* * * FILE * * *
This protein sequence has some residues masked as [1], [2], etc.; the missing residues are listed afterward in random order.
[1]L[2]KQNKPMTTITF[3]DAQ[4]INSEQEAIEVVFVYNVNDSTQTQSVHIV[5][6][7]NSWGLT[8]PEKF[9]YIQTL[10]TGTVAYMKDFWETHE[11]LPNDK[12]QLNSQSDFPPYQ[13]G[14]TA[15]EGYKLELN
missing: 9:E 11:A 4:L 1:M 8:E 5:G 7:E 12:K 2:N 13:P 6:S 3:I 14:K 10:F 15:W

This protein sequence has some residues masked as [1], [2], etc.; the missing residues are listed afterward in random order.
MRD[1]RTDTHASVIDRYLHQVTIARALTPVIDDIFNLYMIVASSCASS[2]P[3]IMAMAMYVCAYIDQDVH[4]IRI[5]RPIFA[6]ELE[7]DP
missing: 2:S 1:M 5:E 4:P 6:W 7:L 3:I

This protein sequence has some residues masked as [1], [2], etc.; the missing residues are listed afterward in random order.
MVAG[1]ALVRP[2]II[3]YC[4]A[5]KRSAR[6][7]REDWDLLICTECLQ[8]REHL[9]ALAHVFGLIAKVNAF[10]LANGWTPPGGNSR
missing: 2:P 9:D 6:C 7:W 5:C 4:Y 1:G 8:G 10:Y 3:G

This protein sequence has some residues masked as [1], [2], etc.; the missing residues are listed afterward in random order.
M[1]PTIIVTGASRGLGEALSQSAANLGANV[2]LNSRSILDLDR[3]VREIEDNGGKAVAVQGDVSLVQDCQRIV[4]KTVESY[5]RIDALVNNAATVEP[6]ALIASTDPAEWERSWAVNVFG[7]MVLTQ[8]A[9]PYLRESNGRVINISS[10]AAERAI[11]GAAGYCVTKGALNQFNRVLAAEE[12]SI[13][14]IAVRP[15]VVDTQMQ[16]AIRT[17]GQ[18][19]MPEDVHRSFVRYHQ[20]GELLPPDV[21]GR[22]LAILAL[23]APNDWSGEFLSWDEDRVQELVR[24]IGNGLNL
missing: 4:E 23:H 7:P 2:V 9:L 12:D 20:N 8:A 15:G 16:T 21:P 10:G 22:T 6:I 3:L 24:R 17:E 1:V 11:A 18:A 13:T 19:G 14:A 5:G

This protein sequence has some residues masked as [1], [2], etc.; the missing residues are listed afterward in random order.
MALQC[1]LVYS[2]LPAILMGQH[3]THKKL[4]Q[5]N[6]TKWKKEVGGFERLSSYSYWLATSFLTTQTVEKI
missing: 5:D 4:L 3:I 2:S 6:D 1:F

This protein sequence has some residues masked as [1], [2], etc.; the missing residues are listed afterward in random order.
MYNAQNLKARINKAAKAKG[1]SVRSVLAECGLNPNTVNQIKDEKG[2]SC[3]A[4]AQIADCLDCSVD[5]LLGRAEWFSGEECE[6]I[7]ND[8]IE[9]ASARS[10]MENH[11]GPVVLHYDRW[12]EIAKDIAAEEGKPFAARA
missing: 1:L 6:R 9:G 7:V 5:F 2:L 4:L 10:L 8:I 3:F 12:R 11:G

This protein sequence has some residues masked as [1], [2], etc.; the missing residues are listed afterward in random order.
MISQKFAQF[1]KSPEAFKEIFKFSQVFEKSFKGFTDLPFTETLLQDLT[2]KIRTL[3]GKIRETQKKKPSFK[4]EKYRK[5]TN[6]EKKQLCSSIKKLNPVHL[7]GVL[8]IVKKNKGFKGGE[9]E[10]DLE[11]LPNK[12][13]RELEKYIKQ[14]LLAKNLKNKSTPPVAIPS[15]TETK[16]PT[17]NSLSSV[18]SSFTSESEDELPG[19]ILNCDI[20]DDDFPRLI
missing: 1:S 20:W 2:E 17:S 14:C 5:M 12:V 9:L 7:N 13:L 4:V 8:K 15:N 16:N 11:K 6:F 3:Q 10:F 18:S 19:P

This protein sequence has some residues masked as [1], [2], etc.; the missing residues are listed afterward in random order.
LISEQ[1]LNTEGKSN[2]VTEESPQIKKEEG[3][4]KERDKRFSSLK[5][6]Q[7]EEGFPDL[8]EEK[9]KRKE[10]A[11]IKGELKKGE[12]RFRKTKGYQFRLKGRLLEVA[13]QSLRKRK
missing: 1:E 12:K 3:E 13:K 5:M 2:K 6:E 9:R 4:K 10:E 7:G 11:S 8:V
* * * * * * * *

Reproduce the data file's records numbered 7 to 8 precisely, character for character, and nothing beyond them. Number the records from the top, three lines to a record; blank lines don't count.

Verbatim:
This protein sequence has some residues masked as [1], [2], etc.; the missing residues are listed afterward in random order.
MISQKFAQF[1]KSPEAFKEIFKFSQVFEKSFKGFTDLPFTETLLQDLT[2]KIRTL[3]GKIRETQKKKPSFK[4]EKYRK[5]TN[6]EKKQLCSSIKKLNPVHL[7]GVL[8]IVKKNKGFKGGE[9]E[10]DLE[11]LPNK[12][13]RELEKYIKQ[14]LLAKNLKNKSTPPVAIPS[15]TETK[16]PT[17]NSLSSV[18]SSFTSESEDELPG[19]ILNCDI[20]DDDFPRLI
missing: 1:S 20:W 2:E 17:S 14:C 5:M 12:V 9:L 7:N 13:L 4:V 8:K 15:N 16:N 11:K 6:F 3:Q 10:F 18:S 19:P

This protein sequence has some residues masked as [1], [2], etc.; the missing residues are listed afterward in random order.
LISEQ[1]LNTEGKSN[2]VTEESPQIKKEEG[3][4]KERDKRFSSLK[5][6]Q[7]EEGFPDL[8]EEK[9]KRKE[10]A[11]IKGELKKGE[12]RFRKTKGYQFRLKGRLLEVA[13]QSLRKRK
missing: 1:E 12:K 3:E 13:K 5:M 2:K 6:E 9:R 4:K 10:E 7:G 11:S 8:V